In November 2017, together with 51 other German companies and associ­a­tions, we signed an appeal to the future German government. It was coordi­nated by the 2° Foundation (Deutsche Unternehmer für Klimaschutz), German­watch e. V. and B.A.U.M. e. V. With this appeal, we jointly called on the German government to promote the energy transition and a climate-friendly mobility strategy, to confirm the climate protection plan, and to further develop emissions trading in the new legislative period.

A binding basis: environ­mental protection is anchored in all processes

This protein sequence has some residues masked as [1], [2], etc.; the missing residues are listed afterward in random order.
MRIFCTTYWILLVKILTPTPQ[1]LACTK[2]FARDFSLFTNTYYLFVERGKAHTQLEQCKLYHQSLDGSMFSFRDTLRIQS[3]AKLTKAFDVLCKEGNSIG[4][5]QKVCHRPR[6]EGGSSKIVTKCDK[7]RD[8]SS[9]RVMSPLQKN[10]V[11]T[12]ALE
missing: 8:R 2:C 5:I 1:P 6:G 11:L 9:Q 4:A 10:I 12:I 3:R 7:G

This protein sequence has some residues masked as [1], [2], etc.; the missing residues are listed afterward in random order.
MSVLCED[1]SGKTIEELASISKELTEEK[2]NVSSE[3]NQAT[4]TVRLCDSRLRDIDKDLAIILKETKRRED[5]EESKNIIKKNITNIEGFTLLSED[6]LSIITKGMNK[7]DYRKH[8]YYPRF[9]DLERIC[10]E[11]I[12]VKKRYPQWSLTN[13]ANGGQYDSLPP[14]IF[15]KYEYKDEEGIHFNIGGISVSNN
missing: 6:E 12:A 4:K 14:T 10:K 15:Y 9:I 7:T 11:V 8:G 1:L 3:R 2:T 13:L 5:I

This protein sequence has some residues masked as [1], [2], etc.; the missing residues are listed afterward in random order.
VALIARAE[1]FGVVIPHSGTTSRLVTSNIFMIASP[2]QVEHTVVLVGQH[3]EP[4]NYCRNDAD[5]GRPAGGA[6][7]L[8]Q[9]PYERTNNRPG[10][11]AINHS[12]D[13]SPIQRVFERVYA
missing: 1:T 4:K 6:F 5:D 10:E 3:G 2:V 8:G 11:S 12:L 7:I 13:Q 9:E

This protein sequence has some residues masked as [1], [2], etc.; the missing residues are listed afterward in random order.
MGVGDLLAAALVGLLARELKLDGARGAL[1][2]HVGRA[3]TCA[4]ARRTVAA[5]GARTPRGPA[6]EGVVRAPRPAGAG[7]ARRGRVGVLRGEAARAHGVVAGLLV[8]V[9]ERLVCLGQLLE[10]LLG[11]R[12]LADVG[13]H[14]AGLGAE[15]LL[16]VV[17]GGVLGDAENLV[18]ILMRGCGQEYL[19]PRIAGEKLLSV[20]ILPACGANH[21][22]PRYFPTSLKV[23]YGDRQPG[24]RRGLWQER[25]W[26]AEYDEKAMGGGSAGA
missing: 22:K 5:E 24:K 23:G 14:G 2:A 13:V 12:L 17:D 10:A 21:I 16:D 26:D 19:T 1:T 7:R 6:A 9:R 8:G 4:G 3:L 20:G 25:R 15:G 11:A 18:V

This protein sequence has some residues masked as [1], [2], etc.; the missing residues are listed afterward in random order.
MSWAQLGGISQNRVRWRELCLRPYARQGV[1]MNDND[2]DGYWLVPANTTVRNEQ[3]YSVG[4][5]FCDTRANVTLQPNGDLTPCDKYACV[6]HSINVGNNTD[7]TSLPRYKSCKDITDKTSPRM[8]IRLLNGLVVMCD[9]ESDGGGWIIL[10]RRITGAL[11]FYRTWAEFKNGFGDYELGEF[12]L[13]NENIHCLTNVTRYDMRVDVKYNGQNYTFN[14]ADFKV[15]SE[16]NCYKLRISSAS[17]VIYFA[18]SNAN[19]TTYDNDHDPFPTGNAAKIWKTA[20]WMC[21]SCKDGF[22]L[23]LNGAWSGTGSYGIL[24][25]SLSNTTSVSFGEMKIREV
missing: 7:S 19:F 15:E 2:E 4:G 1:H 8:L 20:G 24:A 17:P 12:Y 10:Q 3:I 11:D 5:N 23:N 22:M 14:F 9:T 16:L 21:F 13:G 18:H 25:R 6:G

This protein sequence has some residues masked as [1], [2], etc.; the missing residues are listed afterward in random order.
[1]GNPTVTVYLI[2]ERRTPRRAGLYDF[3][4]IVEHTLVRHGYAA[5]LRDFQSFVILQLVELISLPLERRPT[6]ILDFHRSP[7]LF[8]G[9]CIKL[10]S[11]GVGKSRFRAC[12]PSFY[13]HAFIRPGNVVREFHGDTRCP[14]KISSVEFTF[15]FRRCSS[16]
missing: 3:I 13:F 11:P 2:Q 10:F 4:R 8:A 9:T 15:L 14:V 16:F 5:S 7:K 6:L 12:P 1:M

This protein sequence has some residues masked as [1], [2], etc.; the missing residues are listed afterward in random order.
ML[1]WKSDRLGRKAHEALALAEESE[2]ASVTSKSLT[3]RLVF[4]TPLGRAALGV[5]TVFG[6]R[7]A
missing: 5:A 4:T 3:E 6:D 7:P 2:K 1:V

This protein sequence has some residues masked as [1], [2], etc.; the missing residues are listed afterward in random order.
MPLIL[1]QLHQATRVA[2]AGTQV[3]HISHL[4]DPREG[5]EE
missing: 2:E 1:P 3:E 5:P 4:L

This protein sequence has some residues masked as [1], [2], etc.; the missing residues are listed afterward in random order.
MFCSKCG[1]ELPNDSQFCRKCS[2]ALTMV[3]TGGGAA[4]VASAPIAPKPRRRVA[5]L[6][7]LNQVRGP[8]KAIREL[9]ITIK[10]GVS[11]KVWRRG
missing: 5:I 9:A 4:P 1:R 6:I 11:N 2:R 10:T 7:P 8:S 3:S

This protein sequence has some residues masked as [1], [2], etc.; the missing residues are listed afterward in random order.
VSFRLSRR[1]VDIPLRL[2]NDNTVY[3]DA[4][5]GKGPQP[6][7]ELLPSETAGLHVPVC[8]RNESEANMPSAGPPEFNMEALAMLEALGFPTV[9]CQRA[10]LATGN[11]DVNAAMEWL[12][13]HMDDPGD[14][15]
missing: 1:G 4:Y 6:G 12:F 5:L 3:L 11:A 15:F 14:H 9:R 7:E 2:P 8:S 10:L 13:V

We are contin­ually devel­oping and expanding our activ­ities based on a strong foundation: protecting the environment and the climate is an integral part of our business strategy and firmly anchored in the Tchibo DNA. “We take respon­si­bility for the ecological and social impact of our actions” - this principle guides our work across all business processes. The Tchibo Code of Conduct additionally defines binding rules of eco-conscious conduct for all our staff. To manage the environ­mental impact of our admin­is­trative and warehouse sites, we use an environ­mental management system based on the ISO 14001 standard, and log our signif­icant consumption volumes. Measuring our consumption serves as a basis for reducing our use of energy, water, gas and paper, as well as for minimising waste and CO2 emissions from our fleet of vehicles and business travel. The energy management at our production sites (roasting plants) in Germany is ISO 50001 certified. We also apply other, voluntary guide­lines above and beyond this: ISO 14040 ff. for the lifecycle assessment of relevant products and supply chains, ISO 14020 ff. for environment-related commu­ni­ca­tions, and ISO 16258 for accounting for transport-related emissions, as well as our own Packaging Directive, which contains infor­mation on general proce­dures, instru­ments, and guiding principles.